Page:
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Inside Lift off DeKalb County schools no longer on probation COMMUNITY 2

Dunwoody Reporter www.ReporterNewspapers.net

JAN. 24 — FEB. 6, 2014 • VOL. 5 — NO. 2

Hot ticket Jewish Film Festival runs Jan. 29-Feb. 20 OUT & ABOUT 14

Classroom crusaders

Mark my words

PERIMETER BU S pages 7-

INESS

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Fate of proposed new DeKalb cities unclear BY MELISSA WEINMAN

melissaweinman@reporternewspapers.net

The future of several proposals for new cities in DeKalb County remained unclear as lawmakers returned to the state Capitol. Part of the problem is that the proposed cities of Briarcliff, Lakeside and Tucker overlap in the area of Northlake Mall. Lawmakers and city proponents said efforts failed to resolve border disputes among the competing proposals in the days before the 2014 Legislature convened Jan. 13. “We have tried,” said Mary Kay Woodworth, chairwoman of the Lakeside City Alliance. “We

Pastor teaches reading skills to youngsters MAKING A DIFFERENCE 15

Dining out t

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SEE FATE, PAGE 5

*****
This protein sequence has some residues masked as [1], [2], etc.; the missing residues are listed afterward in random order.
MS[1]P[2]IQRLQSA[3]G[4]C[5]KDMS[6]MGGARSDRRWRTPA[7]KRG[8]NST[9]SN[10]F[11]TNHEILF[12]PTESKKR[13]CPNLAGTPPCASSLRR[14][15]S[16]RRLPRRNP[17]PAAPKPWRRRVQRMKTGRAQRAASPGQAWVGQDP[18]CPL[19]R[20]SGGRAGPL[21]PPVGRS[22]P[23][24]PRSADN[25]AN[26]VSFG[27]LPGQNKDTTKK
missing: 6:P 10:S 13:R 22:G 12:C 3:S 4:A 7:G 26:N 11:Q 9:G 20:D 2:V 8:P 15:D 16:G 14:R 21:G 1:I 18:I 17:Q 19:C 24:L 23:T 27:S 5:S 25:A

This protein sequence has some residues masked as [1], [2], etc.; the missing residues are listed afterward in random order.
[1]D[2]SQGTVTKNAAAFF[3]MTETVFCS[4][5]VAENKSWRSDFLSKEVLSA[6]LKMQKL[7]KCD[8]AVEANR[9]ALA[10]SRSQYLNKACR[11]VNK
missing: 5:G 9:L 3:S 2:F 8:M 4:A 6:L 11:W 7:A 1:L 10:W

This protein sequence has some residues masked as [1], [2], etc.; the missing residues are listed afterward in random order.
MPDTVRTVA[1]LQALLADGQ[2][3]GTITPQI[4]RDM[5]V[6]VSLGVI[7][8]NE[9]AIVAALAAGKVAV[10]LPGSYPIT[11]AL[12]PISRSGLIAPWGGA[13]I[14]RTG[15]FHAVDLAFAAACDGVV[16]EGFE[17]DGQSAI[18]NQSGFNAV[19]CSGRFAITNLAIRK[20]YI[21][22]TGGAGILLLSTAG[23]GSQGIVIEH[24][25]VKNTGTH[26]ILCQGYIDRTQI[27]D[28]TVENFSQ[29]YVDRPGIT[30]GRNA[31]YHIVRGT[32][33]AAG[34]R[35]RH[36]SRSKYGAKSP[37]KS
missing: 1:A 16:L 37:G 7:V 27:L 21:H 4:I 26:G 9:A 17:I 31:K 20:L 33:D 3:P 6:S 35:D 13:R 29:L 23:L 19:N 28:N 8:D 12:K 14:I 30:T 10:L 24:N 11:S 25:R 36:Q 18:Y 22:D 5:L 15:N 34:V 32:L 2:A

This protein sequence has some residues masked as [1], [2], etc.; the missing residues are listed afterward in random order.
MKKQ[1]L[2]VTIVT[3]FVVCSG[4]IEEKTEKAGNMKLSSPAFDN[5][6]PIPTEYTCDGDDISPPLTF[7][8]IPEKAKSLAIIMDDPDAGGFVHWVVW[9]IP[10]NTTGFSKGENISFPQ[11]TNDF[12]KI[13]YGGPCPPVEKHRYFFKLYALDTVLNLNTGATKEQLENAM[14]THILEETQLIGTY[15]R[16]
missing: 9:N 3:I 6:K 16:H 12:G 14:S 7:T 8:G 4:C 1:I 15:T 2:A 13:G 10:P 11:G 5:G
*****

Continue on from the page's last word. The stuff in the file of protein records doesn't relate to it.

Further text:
County plans to test once-a-week garbage pickups

Our reviewer visits Brookhaven’s ‘Smash’ RESTAURANTS 16

BY MELISSA WEINMAN AND JOE EARLE

Paris passion

Holy Innocents’ senior loves all things French STANDOUT STUDENT 18

Buckhead beauty Developer investing millions for project’s streetscape COMMUNITY 22

PHIL MOSIER

Dunwoody High School seniors, left, Brighton “Dividend” Kamen, and Mary Elizabeth “Captain Mathmatics” Lee, members of the school’s math honors society, help participants from Peachtree Charter Middle School during a mathematics competition at the high school. More photos on page 19.

Neighborhoods in north and central Dunwoody are among those selected to be part of a study into changes in DeKalb County’s sanitation services, including a move to once-a-week garbage pickup. The three-month pilot program will include 28,000 single family households along more than 20 garbage pickup routes scattered across DeKalb to gauge opinions from customers from various parts of the county. The main change in the pilot study will be reducing garbage collection from twice to once a week. Participants in the study will also receive new, 65-gallon bins for their garbage. The bins will work with new equipment to mechanically lift and empty them into a garbage truck. If the program eventually is adopted county-wide, it could save the sanitation department more than $6 million a year, which would allow the department to avoid a rate increase, said Billy Malone, DeKalb County’s associate director of sanitation. “We have been running a deficit in sanitation,” Malone said. “We don’t want to raise our fees.” SEE COUNTY, PAGE 4

01-24-2014 Dunwoody Reporter